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Muslim Evangelism and Disciple Training Through Oral Transmission: Based on a Case Study in Fount of All Blessing Church in Kyrgyzstan

  • Muslim-Christian Encounter
  • Abbr : MCE
  • 2021, 14(2), pp.47-81
  • DOI : 10.30532/mce.2021.14.2.47
  • Publisher : Torch Trinity Center for Islamic Studies
  • Research Area : Humanities > Christian Theology > Mission Theology
  • Received : August 16, 2021
  • Accepted : September 6, 2021
  • Published : September 30, 2021

Kim, Sung Woon 1

1고신대학교

Candidate

ABSTRACT

This study argues that oral transmission must be utilized to evangelize Kyrgyz Muslims and suggests directions that will contribute to the development of techniques that are appropriate for contextualization. Most Muslims have been living in oral transmission based cultures, and deftly learn and communicate through oral transmission. Therefore, Quran and Hadith, the central texts for their faith, have also been taught and learned through this technique. In contemporary culture, such techniques are carried on not only to continue religious traditions. The historical experiences of Muslims inform how preservation of history through memory can shape worldview and tie their communities. Oral transmission holds a particular significance to Kyrgyz Muslims. The Epic of Manas is a central poem to their religious nationalistic identity, formulating their worldview and identities. As the heroes that appear in the epic are all strong believers in Islam and Shamanism, Kyrgyz consider Folk Islam, the intermix of Shamanism and Islam, to be essential to Kyrgyz Islam. In order to share the gospel with people in oral transmission cultures, we must identify myths, lyrics, and music that form national identity, and the Epic of Mana is exemplary for Kyrgyz cultural identity. A Church in Kyrgyzstan utilizes oral transmission of the Epic of Manas as a tool to disciple people. This unique case, which is not observed in any other place in Central Asia, suggests a potential in developing an oral transmission technique that is appropriate for Kyrgyz. Contrived independently by a local Church leader, such a method has been proven to be fruitful in disciple training. When using this technique, believers who recite the Bible are experiencing how the Gospel follows wherever they go, perpetually reminding them to live by God’s will. In addition, when interacting with others, having memorized scriptures in their minds adds confidence in sharing the gospel. While reciting Bible verses through replicating the oral transmission of the Epic of Manas is an excellent contextualized approach for Kyrgyzstan, additional reinforcements can be made to optimize this method. Directly reciting verses does not fully utilize the forte of dictative narratives. Even though adding cadence allows the written text to be transmitted orally, simple recitation lacks narrative and still possesses dominantly literary qualities. The reason why the Epic of Manas holds cultural significance not solely due to the way it is transmitted; rather, it is due to the grandiosity of its narrative that is transmitted orally. The Bible has a meta-narrative that progresses from creation-corruption-redemption-restoration. Numerous stories of each person converge with this meta-narrative. As a result, arranging Biblical stories as chronology can redress Islamic narratives that are innate in Kyrgyz people and transform their lives through accepting Jesus Christ. Therefore, it is imperative for local leaders and missionaries to contrive strategic arrangements of Biblical stories that fuse with folk tunes and meters.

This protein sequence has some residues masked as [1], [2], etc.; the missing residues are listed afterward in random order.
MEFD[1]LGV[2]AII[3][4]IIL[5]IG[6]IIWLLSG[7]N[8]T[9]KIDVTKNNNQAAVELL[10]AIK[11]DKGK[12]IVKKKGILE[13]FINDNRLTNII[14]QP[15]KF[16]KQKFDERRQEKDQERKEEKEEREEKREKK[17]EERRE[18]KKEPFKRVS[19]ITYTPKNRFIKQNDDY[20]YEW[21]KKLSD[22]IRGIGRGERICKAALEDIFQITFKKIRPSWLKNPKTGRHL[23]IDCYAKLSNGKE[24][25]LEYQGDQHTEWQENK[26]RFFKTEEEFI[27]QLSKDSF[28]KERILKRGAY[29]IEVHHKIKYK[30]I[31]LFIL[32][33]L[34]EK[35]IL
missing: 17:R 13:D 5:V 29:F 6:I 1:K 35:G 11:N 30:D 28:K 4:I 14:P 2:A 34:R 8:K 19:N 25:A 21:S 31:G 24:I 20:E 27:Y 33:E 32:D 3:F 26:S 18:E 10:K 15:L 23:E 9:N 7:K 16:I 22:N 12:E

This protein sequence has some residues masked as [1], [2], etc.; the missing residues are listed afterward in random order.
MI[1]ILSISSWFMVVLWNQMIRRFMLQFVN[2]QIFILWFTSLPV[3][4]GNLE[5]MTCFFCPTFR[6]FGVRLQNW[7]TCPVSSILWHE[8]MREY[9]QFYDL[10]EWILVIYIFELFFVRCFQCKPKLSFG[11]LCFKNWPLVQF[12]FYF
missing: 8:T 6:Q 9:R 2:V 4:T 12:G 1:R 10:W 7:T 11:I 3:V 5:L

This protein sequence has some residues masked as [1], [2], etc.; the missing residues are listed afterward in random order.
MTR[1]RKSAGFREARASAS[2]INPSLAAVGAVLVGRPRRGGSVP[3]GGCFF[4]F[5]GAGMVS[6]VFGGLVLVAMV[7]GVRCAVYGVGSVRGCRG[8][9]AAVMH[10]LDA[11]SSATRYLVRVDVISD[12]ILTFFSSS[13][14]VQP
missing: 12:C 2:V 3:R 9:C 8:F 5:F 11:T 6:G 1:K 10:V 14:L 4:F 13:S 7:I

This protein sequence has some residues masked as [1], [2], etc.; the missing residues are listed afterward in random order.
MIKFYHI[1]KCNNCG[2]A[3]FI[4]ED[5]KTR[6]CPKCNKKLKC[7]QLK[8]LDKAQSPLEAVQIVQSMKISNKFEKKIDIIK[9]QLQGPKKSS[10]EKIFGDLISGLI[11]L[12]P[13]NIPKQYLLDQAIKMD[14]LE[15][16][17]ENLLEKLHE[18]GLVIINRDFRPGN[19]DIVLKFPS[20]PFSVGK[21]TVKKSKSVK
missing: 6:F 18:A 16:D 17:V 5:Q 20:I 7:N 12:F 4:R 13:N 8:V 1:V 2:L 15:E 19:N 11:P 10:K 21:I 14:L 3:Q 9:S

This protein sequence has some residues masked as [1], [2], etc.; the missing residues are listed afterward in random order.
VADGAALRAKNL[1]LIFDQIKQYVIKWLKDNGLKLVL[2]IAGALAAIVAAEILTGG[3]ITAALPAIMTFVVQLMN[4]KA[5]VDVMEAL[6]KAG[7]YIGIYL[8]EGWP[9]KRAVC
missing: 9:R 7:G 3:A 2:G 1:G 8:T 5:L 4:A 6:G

Citation status

* References for papers published after 2022 are currently being built.